NEW YORK (MainStreet) —Investing in gold is not for the faint of heart. The beating the precious metal has experienced so far this spring has left it trading at prices that are more than 20% below its 2011 high. It is difficult to predict whether the bottom is in or more bloodletting is in store, but some individual investors may be looking to add gold exposure at this time. If you find yourself in this camp, here are a few of the best ways to go about it.
Exchange Traded Funds
If you want an inexpensive way to purchase a security that will track the price of gold, exchange traded funds (ETFs) such as the SPDR Gold Shares (GLD) or the iShares Gold Trust (IAU) are worthy of your attention. “Instead of hoarding gold coins or taking on gold miner exposure, investors can directly invest in gold price movements through physically backed gold ETFs,” said Tom Lydon, president of Global Trends Investments. “The gold ETFs store physical gold bars in European vaults, so each gold ETF share represents a fractional ownership of the physical gold stored in the vaults.”
Another ETF for investors to ponder is the Market Vectors Gold Miners ETF (GDX). “GDX provides indirect exposure to gold prices, but will be subject to regional and company specific problems such as management and regional strikes,” Lydon said. “Gold miners are currently trading at very attractive valuations, but have been one of the most hated sectors as gold producers have not mirrored the rally in gold prices over the past few years.”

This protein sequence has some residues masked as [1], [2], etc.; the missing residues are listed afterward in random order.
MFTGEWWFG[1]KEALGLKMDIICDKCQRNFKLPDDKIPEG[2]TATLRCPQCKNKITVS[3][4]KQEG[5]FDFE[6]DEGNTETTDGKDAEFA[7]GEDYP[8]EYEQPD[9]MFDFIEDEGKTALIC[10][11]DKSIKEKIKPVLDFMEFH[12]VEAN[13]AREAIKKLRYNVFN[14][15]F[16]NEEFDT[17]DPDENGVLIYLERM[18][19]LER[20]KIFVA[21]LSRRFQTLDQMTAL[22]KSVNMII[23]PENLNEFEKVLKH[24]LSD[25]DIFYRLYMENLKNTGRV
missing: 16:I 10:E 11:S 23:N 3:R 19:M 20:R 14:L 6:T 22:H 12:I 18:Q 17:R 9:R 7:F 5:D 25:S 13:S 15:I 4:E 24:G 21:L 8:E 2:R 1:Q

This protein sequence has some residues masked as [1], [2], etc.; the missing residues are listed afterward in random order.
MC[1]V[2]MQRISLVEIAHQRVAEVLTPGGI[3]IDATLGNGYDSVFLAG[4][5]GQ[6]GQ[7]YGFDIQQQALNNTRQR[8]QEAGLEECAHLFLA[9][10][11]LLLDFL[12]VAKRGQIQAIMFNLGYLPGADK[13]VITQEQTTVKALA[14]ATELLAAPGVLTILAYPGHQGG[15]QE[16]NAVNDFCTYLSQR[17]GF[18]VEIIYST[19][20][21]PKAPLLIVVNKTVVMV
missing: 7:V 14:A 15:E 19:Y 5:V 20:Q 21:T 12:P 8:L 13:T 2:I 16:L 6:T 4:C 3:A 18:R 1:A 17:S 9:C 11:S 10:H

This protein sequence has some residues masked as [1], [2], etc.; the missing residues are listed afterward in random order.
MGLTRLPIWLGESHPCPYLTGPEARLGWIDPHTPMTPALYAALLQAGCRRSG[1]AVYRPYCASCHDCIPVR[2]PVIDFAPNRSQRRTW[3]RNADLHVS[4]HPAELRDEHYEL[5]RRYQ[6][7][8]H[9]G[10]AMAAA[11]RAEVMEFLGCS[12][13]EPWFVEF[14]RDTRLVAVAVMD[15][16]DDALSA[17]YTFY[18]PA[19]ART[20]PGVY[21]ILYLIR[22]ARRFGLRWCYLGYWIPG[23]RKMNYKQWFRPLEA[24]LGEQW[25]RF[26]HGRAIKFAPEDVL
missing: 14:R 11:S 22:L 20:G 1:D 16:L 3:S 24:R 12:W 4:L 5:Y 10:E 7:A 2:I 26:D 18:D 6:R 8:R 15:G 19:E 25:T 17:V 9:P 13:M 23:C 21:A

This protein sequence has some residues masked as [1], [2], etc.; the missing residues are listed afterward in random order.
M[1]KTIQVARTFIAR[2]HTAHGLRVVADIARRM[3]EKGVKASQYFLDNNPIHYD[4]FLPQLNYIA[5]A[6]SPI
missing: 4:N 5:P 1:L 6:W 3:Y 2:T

Peter Sorrentino, a senior portfolio manager for Huntington Asset Advisors, favors the use of mutual funds over ETFs for investing in gold due in part to the active management of fund managers. However, he does acknowledge that ETFs are a viable option. “One avenue I recommend to customers who want to go that route is the Central Fund of Canada (CEF),” he said. “Every day they post what their current holdings are of gold and silver and customers can see the discount or premium to the market value.”